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How Rape Response has adapted to helping clients during pandemic
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Executive Director Jeanne Buffington talks about the history of Rape Response in Gainesville and who benefits from the crisis center’s services. Rape Response not only provides support for sexual assault survivors, but hosts educational events to teach middle school as well as college-aged students about healthy relationships. - photo by Erin O. Smith

After the COVID-19 pandemic was declared a national emergency, Rape Response bilingual advocate Laura Rodriguez started checking in on her clients.

She found many had been laid off while others had their hours cut. Some families had both parents out of work.

“We went from having the crisis intervention where the clients are talking about trauma in their lives and what happened to them to, ‘I don’t have food. I don’t know how I’m going to make it. I don’t know how I’m going to pay rent,’” Rodriguez said. 

Rape Response’s mission is to provide support for the victims of sexual assault and their families. But the past few months for the agency have been marked by transformation and adaptation, as the nonprofit organization started working on connecting their clients with community resources to meet the emergency financial needs.

Executive Director Jeanne Buffington said they have worked with 29 different groups, including churches and nonprofit organizations in Hall County and the surrounding area.

“I believe that we have created stronger partnerships with many agencies,” Rodriguez said.

One example was a client who dropped off her two kids with a babysitter. After not feeling well at work, she went to the hospital and was informed to quarantine. The client was unable to see her kids for more than three weeks.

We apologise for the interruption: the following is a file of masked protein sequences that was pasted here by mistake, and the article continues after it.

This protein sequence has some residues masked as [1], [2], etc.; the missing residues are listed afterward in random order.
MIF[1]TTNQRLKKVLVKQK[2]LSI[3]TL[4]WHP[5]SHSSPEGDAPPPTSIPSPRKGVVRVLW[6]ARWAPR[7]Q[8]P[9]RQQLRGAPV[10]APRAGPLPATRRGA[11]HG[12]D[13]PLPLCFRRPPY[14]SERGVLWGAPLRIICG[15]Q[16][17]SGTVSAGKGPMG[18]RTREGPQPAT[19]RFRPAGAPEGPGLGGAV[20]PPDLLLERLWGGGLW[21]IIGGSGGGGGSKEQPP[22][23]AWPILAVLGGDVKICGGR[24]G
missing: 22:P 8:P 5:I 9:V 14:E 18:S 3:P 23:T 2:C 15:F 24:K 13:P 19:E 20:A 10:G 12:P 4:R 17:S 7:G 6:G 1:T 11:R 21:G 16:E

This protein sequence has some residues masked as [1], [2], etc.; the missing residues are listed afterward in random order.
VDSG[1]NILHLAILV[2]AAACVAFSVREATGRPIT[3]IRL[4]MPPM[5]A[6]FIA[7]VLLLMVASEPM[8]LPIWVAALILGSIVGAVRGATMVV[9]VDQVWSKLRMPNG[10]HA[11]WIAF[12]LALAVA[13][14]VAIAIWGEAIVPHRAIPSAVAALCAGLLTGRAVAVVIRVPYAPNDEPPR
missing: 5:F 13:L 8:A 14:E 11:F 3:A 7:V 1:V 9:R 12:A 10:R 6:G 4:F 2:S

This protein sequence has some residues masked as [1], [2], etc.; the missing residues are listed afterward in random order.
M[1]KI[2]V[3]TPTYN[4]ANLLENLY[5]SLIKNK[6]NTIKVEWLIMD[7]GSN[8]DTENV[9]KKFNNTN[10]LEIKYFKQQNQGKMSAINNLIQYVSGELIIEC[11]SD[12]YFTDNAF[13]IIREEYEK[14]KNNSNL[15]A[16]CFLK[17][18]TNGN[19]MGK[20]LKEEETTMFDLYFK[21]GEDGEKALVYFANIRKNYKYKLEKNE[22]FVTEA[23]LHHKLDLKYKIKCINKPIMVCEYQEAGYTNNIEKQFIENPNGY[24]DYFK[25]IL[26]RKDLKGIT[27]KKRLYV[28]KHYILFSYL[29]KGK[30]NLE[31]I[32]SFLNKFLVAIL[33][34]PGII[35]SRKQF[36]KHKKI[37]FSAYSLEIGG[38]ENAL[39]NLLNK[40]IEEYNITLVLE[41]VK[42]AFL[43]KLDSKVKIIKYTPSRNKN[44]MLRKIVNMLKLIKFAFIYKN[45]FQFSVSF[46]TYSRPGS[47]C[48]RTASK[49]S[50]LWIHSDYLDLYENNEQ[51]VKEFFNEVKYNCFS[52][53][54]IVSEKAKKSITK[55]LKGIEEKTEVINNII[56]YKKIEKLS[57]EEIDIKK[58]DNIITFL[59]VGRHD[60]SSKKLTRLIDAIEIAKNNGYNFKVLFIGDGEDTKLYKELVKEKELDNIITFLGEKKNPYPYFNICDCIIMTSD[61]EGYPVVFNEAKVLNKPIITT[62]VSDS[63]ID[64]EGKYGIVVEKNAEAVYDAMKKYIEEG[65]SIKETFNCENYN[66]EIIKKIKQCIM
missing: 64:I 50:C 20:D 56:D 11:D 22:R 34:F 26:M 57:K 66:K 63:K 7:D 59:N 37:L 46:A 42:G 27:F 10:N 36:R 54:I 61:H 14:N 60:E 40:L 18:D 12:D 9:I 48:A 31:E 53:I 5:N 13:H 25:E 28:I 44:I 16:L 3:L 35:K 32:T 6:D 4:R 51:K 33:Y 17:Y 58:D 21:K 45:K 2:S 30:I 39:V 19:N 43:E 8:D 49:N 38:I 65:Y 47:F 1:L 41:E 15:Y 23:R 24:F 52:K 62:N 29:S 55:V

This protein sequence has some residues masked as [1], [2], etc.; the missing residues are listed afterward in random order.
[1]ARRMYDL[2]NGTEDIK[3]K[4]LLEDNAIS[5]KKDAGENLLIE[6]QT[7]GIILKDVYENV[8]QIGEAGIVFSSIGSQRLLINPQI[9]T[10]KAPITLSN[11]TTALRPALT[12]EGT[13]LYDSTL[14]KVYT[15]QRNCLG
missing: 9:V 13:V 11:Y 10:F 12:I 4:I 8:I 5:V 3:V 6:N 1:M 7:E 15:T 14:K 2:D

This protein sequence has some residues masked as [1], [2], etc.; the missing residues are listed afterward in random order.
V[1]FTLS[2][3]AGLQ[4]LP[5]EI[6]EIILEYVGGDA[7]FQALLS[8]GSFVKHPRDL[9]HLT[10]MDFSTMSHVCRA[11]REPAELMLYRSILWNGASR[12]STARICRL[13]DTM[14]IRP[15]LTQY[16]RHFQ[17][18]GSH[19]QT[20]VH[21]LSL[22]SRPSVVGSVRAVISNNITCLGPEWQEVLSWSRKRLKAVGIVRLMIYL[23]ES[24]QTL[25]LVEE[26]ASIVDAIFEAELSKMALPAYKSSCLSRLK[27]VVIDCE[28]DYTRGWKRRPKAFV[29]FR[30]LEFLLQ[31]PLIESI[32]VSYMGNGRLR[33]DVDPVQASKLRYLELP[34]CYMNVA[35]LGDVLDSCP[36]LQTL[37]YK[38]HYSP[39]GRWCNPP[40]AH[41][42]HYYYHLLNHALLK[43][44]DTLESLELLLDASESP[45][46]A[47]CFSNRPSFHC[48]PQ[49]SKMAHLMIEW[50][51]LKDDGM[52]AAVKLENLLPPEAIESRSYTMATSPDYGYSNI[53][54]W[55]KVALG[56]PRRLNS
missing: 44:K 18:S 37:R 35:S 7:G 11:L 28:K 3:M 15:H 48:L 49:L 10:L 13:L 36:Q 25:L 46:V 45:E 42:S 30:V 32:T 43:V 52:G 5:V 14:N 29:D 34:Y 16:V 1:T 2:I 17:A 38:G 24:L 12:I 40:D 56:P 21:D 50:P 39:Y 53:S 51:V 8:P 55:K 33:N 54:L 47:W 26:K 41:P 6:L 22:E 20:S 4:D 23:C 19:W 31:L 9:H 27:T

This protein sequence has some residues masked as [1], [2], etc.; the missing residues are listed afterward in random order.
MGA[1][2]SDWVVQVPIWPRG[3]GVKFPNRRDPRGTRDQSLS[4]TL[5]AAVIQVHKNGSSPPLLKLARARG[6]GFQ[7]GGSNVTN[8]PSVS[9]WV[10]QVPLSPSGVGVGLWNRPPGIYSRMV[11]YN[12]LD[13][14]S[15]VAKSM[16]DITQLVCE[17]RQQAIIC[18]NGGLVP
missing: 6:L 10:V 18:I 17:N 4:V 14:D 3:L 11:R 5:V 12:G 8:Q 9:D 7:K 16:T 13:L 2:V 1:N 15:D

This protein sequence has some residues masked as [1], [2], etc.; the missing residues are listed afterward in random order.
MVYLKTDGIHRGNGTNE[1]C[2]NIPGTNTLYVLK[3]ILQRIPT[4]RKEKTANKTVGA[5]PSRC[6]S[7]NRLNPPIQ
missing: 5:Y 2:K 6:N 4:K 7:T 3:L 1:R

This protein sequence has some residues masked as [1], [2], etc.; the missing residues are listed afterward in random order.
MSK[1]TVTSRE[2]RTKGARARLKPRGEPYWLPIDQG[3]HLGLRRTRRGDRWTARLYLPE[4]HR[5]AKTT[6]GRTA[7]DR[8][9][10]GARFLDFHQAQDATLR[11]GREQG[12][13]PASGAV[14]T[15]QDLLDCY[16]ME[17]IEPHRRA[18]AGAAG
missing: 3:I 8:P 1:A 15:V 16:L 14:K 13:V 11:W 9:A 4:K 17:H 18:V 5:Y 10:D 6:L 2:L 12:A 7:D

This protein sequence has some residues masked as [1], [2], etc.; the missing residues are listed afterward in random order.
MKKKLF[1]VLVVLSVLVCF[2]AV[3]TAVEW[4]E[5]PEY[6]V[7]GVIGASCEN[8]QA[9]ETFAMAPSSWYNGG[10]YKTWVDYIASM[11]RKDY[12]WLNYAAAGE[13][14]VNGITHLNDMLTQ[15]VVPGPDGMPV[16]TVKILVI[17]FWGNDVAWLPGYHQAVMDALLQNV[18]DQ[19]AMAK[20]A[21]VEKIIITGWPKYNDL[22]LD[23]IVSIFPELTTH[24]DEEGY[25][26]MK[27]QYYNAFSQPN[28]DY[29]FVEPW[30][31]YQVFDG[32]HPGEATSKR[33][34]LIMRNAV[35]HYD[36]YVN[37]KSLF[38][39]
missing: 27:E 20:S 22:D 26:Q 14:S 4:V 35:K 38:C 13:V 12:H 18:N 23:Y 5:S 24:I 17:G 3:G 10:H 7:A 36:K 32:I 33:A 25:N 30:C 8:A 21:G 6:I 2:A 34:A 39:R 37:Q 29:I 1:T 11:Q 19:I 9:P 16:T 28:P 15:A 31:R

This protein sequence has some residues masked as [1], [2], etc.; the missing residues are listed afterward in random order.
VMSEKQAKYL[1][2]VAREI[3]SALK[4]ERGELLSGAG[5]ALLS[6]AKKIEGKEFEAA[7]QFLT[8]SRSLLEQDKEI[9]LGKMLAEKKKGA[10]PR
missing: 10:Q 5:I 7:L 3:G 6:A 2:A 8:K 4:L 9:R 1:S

“This particular client normally would not need emergency financial assistance, because she had money to pay for rent (and) all of that. But then she had those weeks when she was having to pay child care 24/7, so money that she had set aside for those other things was going to pay for child care. We were really blessed to be able to reach in there and help her to get back on her feet,” Buffington said.

The client has been able to return to work and is doing better, according to Rape Response.

“This is outside our typical role, and to be able to do that I feel like facilitates healing in their lives at a lot of different levels,” Buffington said.

Buffington said she feels these partner organizations now have “so much of a better understanding about how we work with survivors of sexual assault that that is going to open doors for survivors to reach out to us.”

Rape Response — which serves six Northeast Georgia counties — has continued offering the same services during the coronavirus outbreak, which include a 24-hour crisis line, crisis intervention, counseling and other programs. The only change has been the in-person service for the forensic medical exams.

“(The sexual assault nurse examiners) call and reach out to us, and we get the information. They make sure it’s OK with the patient that we follow up,” Buffington said.

The nonprofit recently added a live chat feature on its website so advocates can communicate with sexual assault survivors and others. Buffington said the service has been funded for a year through a grant.

Buffington said they have already had people reach out through the website’s live chat.

Advocacy director Jen Tarnowski said six staff members are trained so far, aiming to have a handful of advocates logged in at a time. The service is currently being monitored between 8 a.m.-6 p.m. each weekday. 

Tarnowski said the agency is also increasing its presence on social media platforms such as Instagram, Facebook and Twitter to reach a younger generation that might not be aware of their services.

“Now we’re really reaching out a lot more often as well as the content. We’re talking about how sexual assault survivors can care for themselves ... spotlighting some of our services that they might not know about and what those services look like,” Tarnowski said.

 


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